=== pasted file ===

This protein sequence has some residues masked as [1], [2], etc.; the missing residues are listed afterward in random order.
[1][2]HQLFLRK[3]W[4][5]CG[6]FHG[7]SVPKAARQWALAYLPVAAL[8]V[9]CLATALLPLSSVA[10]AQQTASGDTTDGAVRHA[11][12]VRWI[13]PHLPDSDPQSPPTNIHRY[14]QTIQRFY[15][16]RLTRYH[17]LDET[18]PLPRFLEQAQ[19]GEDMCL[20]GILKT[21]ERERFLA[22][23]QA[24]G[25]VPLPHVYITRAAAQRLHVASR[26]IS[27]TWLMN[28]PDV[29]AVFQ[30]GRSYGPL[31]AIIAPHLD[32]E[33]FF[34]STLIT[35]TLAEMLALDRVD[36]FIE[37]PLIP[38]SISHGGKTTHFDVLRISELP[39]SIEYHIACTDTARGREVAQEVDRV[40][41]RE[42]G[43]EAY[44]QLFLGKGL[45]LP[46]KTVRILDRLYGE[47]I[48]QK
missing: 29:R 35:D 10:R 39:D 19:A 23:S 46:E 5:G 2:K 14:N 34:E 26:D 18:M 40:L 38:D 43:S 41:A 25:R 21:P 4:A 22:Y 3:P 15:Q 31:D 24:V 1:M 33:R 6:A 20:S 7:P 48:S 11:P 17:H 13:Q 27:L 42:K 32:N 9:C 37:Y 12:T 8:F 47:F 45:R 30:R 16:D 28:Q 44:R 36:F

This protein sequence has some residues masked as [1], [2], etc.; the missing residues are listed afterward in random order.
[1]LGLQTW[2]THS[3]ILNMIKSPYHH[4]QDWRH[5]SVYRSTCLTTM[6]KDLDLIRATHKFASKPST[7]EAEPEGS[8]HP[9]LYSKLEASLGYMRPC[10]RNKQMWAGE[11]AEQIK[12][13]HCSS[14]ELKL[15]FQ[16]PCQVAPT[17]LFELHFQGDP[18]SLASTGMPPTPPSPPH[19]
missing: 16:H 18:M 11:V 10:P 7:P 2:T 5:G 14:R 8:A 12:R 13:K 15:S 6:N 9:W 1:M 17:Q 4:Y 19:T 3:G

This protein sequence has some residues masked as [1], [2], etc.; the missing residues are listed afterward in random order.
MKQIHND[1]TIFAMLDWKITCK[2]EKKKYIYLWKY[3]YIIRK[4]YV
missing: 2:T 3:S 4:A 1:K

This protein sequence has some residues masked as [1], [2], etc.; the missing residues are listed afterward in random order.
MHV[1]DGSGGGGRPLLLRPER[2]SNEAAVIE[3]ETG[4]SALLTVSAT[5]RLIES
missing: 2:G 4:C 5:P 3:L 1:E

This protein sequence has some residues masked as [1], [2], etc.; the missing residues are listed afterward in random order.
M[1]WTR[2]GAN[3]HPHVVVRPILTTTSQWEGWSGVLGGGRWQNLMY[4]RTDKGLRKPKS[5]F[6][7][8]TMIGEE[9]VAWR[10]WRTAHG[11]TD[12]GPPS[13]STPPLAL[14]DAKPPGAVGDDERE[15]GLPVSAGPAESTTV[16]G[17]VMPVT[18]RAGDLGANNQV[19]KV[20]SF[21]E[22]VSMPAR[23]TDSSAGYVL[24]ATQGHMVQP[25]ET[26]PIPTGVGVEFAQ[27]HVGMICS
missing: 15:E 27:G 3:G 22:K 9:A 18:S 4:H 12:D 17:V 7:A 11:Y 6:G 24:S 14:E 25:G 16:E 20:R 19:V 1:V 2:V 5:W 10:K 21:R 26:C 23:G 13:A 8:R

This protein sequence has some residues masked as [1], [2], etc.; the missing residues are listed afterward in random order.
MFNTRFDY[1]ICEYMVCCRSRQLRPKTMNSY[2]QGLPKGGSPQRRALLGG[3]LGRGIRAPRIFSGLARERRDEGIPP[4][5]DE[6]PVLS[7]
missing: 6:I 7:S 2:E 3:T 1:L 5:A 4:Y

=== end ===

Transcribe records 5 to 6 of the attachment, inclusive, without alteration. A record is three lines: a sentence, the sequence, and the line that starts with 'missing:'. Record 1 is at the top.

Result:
This protein sequence has some residues masked as [1], [2], etc.; the missing residues are listed afterward in random order.
M[1]WTR[2]GAN[3]HPHVVVRPILTTTSQWEGWSGVLGGGRWQNLMY[4]RTDKGLRKPKS[5]F[6][7][8]TMIGEE[9]VAWR[10]WRTAHG[11]TD[12]GPPS[13]STPPLAL[14]DAKPPGAVGDDERE[15]GLPVSAGPAESTTV[16]G[17]VMPVT[18]RAGDLGANNQV[19]KV[20]SF[21]E[22]VSMPAR[23]TDSSAGYVL[24]ATQGHMVQP[25]ET[26]PIPTGVGVEFAQ[27]HVGMICS
missing: 15:E 27:G 3:G 22:K 9:A 18:S 4:H 12:D 17:V 7:A 11:Y 6:G 24:S 14:E 25:G 16:E 20:R 19:V 1:V 2:V 5:W 10:K 21:R 26:C 23:G 13:A 8:R

This protein sequence has some residues masked as [1], [2], etc.; the missing residues are listed afterward in random order.
MFNTRFDY[1]ICEYMVCCRSRQLRPKTMNSY[2]QGLPKGGSPQRRALLGG[3]LGRGIRAPRIFSGLARERRDEGIPP[4][5]DE[6]PVLS[7]
missing: 6:I 7:S 2:E 3:T 1:L 5:A 4:Y